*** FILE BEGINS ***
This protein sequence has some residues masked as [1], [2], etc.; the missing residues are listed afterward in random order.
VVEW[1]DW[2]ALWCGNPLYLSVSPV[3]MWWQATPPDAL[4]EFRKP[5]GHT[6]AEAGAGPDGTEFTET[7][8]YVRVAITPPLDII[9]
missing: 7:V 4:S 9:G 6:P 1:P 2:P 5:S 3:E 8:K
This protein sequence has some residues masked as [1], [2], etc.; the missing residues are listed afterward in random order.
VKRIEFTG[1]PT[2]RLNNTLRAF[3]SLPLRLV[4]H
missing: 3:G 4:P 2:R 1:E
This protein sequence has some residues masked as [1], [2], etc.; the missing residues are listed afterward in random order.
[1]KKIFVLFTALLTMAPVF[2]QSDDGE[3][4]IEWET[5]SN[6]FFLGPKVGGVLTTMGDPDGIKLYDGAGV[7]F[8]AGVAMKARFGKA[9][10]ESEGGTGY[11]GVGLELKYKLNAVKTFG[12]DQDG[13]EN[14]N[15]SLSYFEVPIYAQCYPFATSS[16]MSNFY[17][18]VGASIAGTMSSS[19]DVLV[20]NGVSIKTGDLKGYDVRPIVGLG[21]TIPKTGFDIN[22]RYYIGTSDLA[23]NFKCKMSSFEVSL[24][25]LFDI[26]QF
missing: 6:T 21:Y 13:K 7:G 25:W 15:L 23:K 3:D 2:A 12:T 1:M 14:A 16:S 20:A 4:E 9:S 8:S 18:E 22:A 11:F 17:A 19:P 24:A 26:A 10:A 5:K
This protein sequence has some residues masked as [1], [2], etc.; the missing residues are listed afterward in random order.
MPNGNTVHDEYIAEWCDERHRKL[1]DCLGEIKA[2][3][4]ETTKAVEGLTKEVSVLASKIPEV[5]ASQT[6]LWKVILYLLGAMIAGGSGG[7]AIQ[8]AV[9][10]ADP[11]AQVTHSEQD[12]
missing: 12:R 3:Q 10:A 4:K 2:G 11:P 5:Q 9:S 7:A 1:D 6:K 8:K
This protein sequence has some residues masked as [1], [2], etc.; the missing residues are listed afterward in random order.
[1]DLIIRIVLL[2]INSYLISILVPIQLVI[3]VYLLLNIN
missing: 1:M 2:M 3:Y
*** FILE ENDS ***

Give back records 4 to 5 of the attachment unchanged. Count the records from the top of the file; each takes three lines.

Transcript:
This protein sequence has some residues masked as [1], [2], etc.; the missing residues are listed afterward in random order.
MPNGNTVHDEYIAEWCDERHRKL[1]DCLGEIKA[2][3][4]ETTKAVEGLTKEVSVLASKIPEV[5]ASQT[6]LWKVILYLLGAMIAGGSGG[7]AIQ[8]AV[9][10]ADP[11]AQVTHSEQD[12]
missing: 12:R 3:Q 10:A 4:K 2:G 11:P 5:Q 9:S 7:A 1:D 6:K 8:K
This protein sequence has some residues masked as [1], [2], etc.; the missing residues are listed afterward in random order.
[1]DLIIRIVLL[2]INSYLISILVPIQLVI[3]VYLLLNIN
missing: 1:M 2:M 3:Y